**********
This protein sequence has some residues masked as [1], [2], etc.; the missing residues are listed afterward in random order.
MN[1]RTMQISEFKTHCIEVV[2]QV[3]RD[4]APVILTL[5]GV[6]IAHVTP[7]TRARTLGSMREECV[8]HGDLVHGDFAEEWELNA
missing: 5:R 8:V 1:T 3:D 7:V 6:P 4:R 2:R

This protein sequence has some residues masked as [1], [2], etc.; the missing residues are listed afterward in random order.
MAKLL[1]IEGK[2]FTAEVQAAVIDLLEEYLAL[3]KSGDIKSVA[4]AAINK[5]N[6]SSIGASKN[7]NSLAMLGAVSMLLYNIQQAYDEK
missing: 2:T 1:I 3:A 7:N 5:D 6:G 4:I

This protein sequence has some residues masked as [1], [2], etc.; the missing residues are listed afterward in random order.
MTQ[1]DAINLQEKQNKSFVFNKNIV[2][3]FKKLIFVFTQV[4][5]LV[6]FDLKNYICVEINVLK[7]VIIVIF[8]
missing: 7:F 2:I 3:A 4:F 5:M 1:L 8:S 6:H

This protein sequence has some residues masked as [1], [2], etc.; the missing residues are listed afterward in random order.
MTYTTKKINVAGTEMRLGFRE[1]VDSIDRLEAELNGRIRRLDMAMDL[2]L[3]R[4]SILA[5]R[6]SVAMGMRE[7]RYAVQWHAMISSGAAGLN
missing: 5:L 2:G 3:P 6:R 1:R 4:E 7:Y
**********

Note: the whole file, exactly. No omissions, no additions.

This protein sequence has some residues masked as [1], [2], etc.; the missing residues are listed afterward in random order.
MN[1]RTMQISEFKTHCIEVV[2]QV[3]RD[4]APVILTL[5]GV[6]IAHVTP[7]TRARTLGSMREECV[8]HGDLVHGDFAEEWELNA
missing: 5:R 8:V 1:T 3:D 7:V 6:P 4:R 2:R

This protein sequence has some residues masked as [1], [2], etc.; the missing residues are listed afterward in random order.
MAKLL[1]IEGK[2]FTAEVQAAVIDLLEEYLAL[3]KSGDIKSVA[4]AAINK[5]N[6]SSIGASKN[7]NSLAMLGAVSMLLYNIQQAYDEK
missing: 2:T 1:I 3:A 7:N 5:D 6:G 4:I

This protein sequence has some residues masked as [1], [2], etc.; the missing residues are listed afterward in random order.
MTQ[1]DAINLQEKQNKSFVFNKNIV[2][3]FKKLIFVFTQV[4][5]LV[6]FDLKNYICVEINVLK[7]VIIVIF[8]
missing: 7:F 2:I 3:A 4:F 5:M 1:L 8:S 6:H

This protein sequence has some residues masked as [1], [2], etc.; the missing residues are listed afterward in random order.
MTYTTKKINVAGTEMRLGFRE[1]VDSIDRLEAELNGRIRRLDMAMDL[2]L[3]R[4]SILA[5]R[6]SVAMGMRE[7]RYAVQWHAMISSGAAGLN
missing: 5:L 2:G 3:P 6:R 1:R 4:E 7:Y